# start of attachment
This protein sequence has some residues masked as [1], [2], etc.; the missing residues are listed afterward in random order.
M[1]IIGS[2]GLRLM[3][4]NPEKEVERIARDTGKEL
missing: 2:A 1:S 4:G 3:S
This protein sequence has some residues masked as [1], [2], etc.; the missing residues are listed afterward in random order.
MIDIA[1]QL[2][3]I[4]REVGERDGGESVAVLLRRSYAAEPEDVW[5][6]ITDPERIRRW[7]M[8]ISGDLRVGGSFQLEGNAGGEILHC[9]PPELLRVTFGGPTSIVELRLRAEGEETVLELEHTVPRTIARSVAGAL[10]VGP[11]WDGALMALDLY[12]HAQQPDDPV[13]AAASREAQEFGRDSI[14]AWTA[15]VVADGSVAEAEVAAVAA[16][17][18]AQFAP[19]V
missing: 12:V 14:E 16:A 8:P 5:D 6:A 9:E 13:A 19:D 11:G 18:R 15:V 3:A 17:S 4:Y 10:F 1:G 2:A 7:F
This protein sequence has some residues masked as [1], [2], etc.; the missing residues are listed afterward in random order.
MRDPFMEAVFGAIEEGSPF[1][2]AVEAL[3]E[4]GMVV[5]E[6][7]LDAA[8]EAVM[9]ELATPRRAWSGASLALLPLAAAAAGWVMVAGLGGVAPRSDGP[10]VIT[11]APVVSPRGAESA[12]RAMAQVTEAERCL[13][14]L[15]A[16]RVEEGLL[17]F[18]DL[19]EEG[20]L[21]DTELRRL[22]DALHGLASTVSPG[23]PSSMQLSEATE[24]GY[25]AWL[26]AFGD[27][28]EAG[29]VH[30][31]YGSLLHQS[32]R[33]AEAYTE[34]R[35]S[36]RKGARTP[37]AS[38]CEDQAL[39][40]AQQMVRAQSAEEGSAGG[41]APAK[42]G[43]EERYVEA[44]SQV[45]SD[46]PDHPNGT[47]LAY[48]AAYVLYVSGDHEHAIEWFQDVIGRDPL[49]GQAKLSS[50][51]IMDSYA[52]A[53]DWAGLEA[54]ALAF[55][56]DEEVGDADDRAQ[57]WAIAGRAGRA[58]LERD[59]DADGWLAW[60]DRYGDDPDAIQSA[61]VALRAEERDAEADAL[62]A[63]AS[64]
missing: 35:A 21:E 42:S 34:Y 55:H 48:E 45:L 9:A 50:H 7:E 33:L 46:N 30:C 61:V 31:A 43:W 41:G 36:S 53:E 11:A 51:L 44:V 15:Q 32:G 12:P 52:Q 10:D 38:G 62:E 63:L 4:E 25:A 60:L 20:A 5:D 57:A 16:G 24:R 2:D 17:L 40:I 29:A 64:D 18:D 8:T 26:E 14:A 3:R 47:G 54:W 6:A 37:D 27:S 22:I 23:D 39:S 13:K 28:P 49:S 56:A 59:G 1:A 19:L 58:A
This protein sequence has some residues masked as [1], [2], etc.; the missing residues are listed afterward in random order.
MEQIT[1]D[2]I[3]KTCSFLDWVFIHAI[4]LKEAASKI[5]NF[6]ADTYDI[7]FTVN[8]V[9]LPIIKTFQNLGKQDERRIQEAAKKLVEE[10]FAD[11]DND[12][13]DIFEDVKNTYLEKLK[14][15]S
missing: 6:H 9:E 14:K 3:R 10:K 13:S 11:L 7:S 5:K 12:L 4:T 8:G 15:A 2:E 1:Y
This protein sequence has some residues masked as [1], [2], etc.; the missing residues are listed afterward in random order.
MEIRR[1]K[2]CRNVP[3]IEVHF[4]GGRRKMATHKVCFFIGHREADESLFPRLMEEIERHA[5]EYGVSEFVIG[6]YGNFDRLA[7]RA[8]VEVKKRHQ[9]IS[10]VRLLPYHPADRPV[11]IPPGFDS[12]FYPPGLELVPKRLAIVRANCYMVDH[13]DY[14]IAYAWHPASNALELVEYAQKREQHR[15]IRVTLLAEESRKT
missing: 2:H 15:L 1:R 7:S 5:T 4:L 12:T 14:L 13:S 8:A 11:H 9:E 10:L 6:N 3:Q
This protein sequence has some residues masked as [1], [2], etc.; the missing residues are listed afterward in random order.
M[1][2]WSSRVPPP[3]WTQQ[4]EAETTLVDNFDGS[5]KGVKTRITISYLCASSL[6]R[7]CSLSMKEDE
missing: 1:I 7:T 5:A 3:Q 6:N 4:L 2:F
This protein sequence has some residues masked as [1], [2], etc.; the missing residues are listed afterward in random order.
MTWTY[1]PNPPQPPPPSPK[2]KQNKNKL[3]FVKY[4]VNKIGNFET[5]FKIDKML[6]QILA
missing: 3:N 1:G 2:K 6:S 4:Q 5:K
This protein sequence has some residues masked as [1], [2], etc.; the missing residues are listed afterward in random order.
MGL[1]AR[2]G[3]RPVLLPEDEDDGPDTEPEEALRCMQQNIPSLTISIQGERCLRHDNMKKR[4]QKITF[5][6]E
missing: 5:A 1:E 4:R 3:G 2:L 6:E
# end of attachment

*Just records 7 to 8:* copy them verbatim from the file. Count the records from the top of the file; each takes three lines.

This protein sequence has some residues masked as [1], [2], etc.; the missing residues are listed afterward in random order.
MTWTY[1]PNPPQPPPPSPK[2]KQNKNKL[3]FVKY[4]VNKIGNFET[5]FKIDKML[6]QILA
missing: 3:N 1:G 2:K 6:S 4:Q 5:K
This protein sequence has some residues masked as [1], [2], etc.; the missing residues are listed afterward in random order.
MGL[1]AR[2]G[3]RPVLLPEDEDDGPDTEPEEALRCMQQNIPSLTISIQGERCLRHDNMKKR[4]QKITF[5][6]E
missing: 5:A 1:E 4:R 3:G 2:L 6:E